Thank you for your thoughtful question. It actually has practical significance in the life of a church and deserves a good response.
Certainly the leaders must be persuasive so that truth of God's Word can be received and embraced. Also, elders must not lord it over those allotted to their charge (1 Peter 5:3). Elders must serve out of love and the tender care of a shepherd.
However, this does not preclude authority. Authority and tender care and persuasion are not mutually exclusive (e.g. Jesus). The authority of leaders is taught in 1 Thessalonians 5:12 and 1 Timothy 5:17, and is alluded to in Acts 20:28 and 1 Peter 5:2. Yet Hebrews 13:17 is the most direct passage concerning the authority of church leaders.
While root word for “obey” in Hebrews 13:17 has a general, common meaning of “persuade,” when it is used in the grammatical construction of Hebrews 13:17 it means something more necessary, with “obey” being the best translation.
It is important to observe that this passage is directed to the people of the church, not to the leaders. The words “obey” and “submit” are in the imperative mood and are thus a command. The people of the church are morally obligated to obey their church leaders, unless the leaders call them to sin (cf. Acts 5:29). This passage is not addressed to the leaders of the church telling them to be persuasive. Persuasion may be a helpful skill for the church leaders to possess and they do have a responsibility to seek to convince people to follow God’s Word. Nevertheless, Hebrews 13:17 calls the people to follow their church leaders, so that they can lead with joy.
For a much more detailed treatment of Hebrews 13:17, including a comment about Vine's work, see our Bible Difficulties Paper on Hebrews 13.
We realize that the shift in our society toward working women with children at home has produced certain negative results. In many cases, mothers are neglecting children. This situation has caused many Christians to speak out and encourage women with children at home to consider putting off extra income for the sake of their kids.
Titus 2:4-5 teaches the older women to encourage the young women to love their children and "be workers at home." There is no doubt that women have a biblical responsibility for the home. But does the phrase "workers at home" preclude working outside the home as well?
Unfortunately, some have become so dogmatic as to say or insinuate that it is wrong for mothers of children at home to ever work outside the home. While this may be personal application of Titus 2:4-5, it is not a necessary application for all women. It is certainly possible for some mothers to work outside the home and be a "worker at home" as well.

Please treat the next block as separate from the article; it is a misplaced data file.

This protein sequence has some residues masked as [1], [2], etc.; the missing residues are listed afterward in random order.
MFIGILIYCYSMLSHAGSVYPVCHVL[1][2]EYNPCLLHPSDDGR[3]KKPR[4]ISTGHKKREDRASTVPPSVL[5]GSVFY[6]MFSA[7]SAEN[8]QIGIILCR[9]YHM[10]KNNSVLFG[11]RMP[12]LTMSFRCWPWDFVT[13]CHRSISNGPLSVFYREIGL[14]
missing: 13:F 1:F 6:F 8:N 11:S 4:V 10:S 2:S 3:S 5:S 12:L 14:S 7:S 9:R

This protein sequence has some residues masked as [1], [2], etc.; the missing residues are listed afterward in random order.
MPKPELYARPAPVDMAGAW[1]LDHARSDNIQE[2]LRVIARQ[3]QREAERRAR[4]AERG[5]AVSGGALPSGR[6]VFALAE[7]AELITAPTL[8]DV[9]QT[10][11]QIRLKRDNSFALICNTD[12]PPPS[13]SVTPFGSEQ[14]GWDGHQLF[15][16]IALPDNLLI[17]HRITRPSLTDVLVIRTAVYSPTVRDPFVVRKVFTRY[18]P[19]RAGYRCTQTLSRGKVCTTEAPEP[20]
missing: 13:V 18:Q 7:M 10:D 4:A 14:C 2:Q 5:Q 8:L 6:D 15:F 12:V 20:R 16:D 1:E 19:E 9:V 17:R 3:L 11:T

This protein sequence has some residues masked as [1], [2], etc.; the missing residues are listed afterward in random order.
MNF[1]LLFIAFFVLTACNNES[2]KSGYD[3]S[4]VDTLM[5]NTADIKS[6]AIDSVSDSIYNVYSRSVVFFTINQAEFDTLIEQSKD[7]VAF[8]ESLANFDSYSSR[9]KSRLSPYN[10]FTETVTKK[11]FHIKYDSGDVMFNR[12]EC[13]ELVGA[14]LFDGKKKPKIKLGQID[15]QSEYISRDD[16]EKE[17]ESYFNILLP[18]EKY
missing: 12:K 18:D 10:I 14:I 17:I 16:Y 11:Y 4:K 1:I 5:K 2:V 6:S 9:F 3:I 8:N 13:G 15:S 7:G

We believe women ought to make personal application of the broad command to be workers at home and yet stop short of judging others for not arriving at their same conclusion. We believe some churches have gone too far in their attempt to elevate motherhood and as a result have brought unintended division among Christians. For more on how to distinguish a moral issue from an area of biblical freedom, please see our paper on Moral and Non-Moral Issues.
Since the requirement is belief in Christ, younger children are able to follow Christ in baptism. However, determining the age when a child is too young can be subjective, varying with each child. Also, the younger the child is, the stronger the desire to be baptize simply to please a parent or other people. In order to balance the need for those who believe to be baptized with the desire to not lead people to do something that is not coming from a conviction of their heart, our children's ministry informs older grade school children about baptism and our youth ministry encourages baptism, in cooperation with the parents.
We believe that it is the responsibility of a child's parents or guardians to determine the best educational environment for their child. Although different people may believe that some educational options are better than others and may express those opinions at times, this should never be understood to be Valley Bible's endorsement of any particular type of schooling.
We believe it is wrong to insinuate that parents are irresponsible for home-schooling their children, for sending their children to a private school or for enrolling their children in public school.